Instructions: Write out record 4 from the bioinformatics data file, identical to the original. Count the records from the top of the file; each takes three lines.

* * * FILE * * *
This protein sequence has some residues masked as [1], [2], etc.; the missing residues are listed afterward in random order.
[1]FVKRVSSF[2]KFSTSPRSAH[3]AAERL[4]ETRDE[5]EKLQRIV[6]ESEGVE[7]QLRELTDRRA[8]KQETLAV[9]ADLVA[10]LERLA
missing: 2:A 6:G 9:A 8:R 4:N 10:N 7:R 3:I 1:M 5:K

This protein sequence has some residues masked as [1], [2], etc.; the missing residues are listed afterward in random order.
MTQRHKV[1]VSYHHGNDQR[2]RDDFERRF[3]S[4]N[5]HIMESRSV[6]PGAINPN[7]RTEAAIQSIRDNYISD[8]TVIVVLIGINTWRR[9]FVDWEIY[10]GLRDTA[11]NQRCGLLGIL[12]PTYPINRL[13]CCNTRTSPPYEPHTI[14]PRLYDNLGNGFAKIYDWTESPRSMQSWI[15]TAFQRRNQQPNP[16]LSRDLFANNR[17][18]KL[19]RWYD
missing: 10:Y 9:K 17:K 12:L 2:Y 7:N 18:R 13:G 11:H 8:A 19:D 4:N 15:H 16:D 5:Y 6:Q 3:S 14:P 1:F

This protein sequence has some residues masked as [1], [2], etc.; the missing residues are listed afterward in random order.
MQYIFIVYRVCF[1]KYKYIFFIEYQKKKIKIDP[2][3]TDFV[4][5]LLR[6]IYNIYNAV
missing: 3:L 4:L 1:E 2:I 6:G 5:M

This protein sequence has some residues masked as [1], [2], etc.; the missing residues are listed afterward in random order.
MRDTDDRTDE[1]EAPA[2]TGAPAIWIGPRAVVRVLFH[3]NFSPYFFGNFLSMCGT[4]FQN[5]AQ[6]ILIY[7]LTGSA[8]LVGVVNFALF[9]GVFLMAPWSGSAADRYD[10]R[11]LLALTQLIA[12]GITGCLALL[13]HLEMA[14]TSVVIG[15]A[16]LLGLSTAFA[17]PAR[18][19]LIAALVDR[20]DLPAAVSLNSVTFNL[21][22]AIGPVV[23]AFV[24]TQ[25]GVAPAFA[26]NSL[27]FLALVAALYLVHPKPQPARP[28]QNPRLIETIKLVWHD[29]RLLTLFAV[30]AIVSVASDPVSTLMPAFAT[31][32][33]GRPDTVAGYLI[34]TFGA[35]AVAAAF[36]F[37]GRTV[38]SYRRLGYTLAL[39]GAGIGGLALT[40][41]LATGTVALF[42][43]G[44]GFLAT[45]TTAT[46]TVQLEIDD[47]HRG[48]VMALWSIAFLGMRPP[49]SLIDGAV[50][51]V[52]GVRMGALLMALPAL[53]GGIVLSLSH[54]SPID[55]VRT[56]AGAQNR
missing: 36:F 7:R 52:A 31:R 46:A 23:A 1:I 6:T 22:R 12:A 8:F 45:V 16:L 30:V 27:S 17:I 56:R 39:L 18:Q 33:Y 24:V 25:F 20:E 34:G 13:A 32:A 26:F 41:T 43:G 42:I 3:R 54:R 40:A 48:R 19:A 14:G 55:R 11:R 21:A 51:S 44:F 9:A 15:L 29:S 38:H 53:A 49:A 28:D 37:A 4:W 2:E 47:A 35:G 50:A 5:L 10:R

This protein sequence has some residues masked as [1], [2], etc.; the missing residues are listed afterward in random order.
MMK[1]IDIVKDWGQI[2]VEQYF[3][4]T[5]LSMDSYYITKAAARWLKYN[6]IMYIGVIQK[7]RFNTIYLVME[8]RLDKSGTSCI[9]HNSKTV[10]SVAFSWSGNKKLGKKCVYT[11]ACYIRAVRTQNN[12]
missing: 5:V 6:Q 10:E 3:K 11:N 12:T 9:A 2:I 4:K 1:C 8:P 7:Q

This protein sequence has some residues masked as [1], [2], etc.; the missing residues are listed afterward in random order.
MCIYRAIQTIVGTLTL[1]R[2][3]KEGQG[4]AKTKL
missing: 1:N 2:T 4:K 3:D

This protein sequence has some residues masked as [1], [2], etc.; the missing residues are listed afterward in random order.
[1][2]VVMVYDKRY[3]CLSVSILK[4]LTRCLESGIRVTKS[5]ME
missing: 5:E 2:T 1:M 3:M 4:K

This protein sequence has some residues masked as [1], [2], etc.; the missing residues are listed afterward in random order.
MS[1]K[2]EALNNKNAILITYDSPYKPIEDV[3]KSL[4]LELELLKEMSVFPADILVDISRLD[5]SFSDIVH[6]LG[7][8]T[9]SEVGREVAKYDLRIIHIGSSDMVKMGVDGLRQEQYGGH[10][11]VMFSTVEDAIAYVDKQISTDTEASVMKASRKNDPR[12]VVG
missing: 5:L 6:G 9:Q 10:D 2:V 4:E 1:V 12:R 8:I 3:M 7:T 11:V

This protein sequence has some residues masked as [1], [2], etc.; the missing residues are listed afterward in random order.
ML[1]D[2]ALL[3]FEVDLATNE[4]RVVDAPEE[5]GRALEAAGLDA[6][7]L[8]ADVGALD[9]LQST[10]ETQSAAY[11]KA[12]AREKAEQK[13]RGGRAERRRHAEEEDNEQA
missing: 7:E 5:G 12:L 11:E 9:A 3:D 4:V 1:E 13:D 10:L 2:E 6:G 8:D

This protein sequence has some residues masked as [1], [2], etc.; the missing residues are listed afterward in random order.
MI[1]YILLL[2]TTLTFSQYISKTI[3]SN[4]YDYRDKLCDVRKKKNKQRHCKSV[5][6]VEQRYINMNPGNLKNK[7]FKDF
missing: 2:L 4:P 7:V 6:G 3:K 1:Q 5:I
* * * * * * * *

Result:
This protein sequence has some residues masked as [1], [2], etc.; the missing residues are listed afterward in random order.
MRDTDDRTDE[1]EAPA[2]TGAPAIWIGPRAVVRVLFH[3]NFSPYFFGNFLSMCGT[4]FQN[5]AQ[6]ILIY[7]LTGSA[8]LVGVVNFALF[9]GVFLMAPWSGSAADRYD[10]R[11]LLALTQLIA[12]GITGCLALL[13]HLEMA[14]TSVVIG[15]A[16]LLGLSTAFA[17]PAR[18][19]LIAALVDR[20]DLPAAVSLNSVTFNL[21][22]AIGPVV[23]AFV[24]TQ[25]GVAPAFA[26]NSL[27]FLALVAALYLVHPKPQPARP[28]QNPRLIETIKLVWHD[29]RLLTLFAV[30]AIVSVASDPVSTLMPAFAT[31][32][33]GRPDTVAGYLI[34]TFGA[35]AVAAAF[36]F[37]GRTV[38]SYRRLGYTLAL[39]GAGIGGLALT[40][41]LATGTVALF[42][43]G[44]GFLAT[45]TTAT[46]TVQLEIDD[47]HRG[48]VMALWSIAFLGMRPP[49]SLIDGAV[50][51]V[52]GVRMGALLMALPAL[53]GGIVLSLSH[54]SPID[55]VRT[56]AGAQNR
missing: 36:F 7:R 52:A 31:R 46:A 23:A 1:I 6:T 22:R 12:A 8:F 45:V 16:L 30:V 27:S 17:I 56:R 39:L 18:Q 33:Y 24:V 25:F 20:E 34:G 13:A 32:A 26:F 41:T 43:G 42:I 3:R 54:R 40:A 48:R 19:A 14:G 55:R 11:R 21:A 51:S 44:F 9:A 15:L 29:S 38:H 53:A 49:A 28:D 37:A 4:W 2:E 47:A 35:G 50:A 5:L 10:R